If you hit two whole rolls of caps with a hammer, it also makes a *very* loud noise and then attempts to hit you in the forehead with the hammer.

This is how we learned "Street Physics" as well.
posted by Devils Rancher at 7:34 PM on July 2, 2012

You can launch 20 oz plastic soda bottles with butane:
1) Drill a 1/4 inch hole in the cap to make a nozzle.
2) Squirt a small amount of butane in.
3) Hold a match up to the hole, then slightly squeeze and release the bottle, sucking the flame into the hole.

This also works with 6-gallon lexan water carboys. Do it outside and use a larger nozzle hole. There is a chance the bottle may burst.
posted by ryanrs at 2:56 AM on July 3, 2012

You know one of the benefits of having a dad who's a retired electrical engineer and tech savvy? He reads your facebook posts and follows links to metafilter and then emails the correct and no less harrowing chronicle (addresses redacted):
Here's the painfully accurate story of the near disaster at [the house].

It was August, 1972 approaching your 6th birthday.
It was boiling hot.
We had closed on [the new house] but had arranged a month overlap with moving out of [the old house] to allow time for the kitchen to be remodeled. To save a few bucks (very few as it turned out), I volunteered to do the demolition work on the old kitchen and butler's pantry. This was a mistake in many ways.

One of the tasks was to remove the old gas stove. There was no shutoff valve at the stove. I had to shut off the gas in the basement. The gas meter and valve were at the southeast corner of the 30 X 40 foot basement. In the middle of the north wall were the stairs leading up to the kitchen. The electricity had been turned off and I hadn't arranged for it to be turned on in our name yet. Despite a small window in the east wall near the meter, it was pretty dark down there.

I took a pliers to the valve and with some effort it yielded and was turned 90 degrees to the off position.
I climbed the stairs to check the pilot light on the stove. It was still lit. I returned to the gas valve, turned it on and off again and climbed back up the stairs. The pilot light was still burning. I repeated this exercise two more times before deciding that the precise position of the valve must be critical to turning off the gas. The house was 62 years old and I think it was the original valve that came with the house when it was lit with gas lights.

I was sweating profusely. There had to be a better way. That's when I remembered the nipple for a Bunsen burner in the northwest corner of the room, 50 feet away. I opened that valve just a hair and lit the escaping gas. The flame was about 1 in length, easily visible through the gloom.

I then returned to the main valve and started wiggling it with the pliers. That's when it fell apart in my hand. The gas rushed out of the hole left behind by the valve with amazing force straight into my face. I remembered the tiny open flame across the room. I looked with panic when I saw a 5 foot long flame lapping at the joists in the basement ceiling. Let's see now--gas rushing out where I was and flame lashing out 50 feet away. No time to calculate how long I had to live. I somehow reassembled the valve in about .3 seconds. I turned off the little Bunsen burner flame and left, a shaken do it yourselfer. I went home and called the gas company. They came the next day and installed a new meter and valve.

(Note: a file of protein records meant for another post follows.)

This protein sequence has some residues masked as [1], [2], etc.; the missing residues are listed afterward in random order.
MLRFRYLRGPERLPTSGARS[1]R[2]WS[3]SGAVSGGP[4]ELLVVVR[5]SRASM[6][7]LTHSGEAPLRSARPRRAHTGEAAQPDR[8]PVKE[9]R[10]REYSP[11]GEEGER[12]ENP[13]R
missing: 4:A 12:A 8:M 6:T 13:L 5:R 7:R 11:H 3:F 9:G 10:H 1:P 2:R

Did you know that a house in [the adjacent town] a few blocks away was completely destroyed by a gas explosion a few years later?

That's the story in its entirety for posterity.


posted by plinth at 6:36 AM on July 3, 2012 [4 favorites]

We had a ton of these tricks growing up, including...

• Cutting off the heads of dozens (maybe hundreds!) of packs of matches, then putting the match heads into an empty toilet paper roll that had one end closed off with foil. Set it upright, drop in a lit match and FROOM! A homemade roman candle.

•Tossing golf balls into a bon fire. After the Surlyn cover melted through, you'd get hundreds of flying specks of flaming rubber from the wound rubber core.

• Filling our mouths with butane from Bic lighters, then breathing out flames in front of a lit lighter.

• Filling old galvanized pipes with black powder and wadding, then inserting and old timey model rocket fuse, capping both ends and sealing with wax.

• And finally, filling an old Coke can with gas while my friend was holding it in his hand. When we lit it, flames jumped up the sleeve of his denim jacket as he panicked and whipped the can against the garage wall.

Good times. Good, stupid, stupid, good times.
posted by slogger at 10:36 AM on July 3, 2012

And I almost forgot: filling the bottom of a two-liter soda bottle with Drano, then dropping in some crumpled up aluminum foil and sealing it quickly. The bottle will inflate several times its normal size before letting off a lovely explosion.
posted by slogger at 10:41 AM on July 3, 2012 [1 favorite]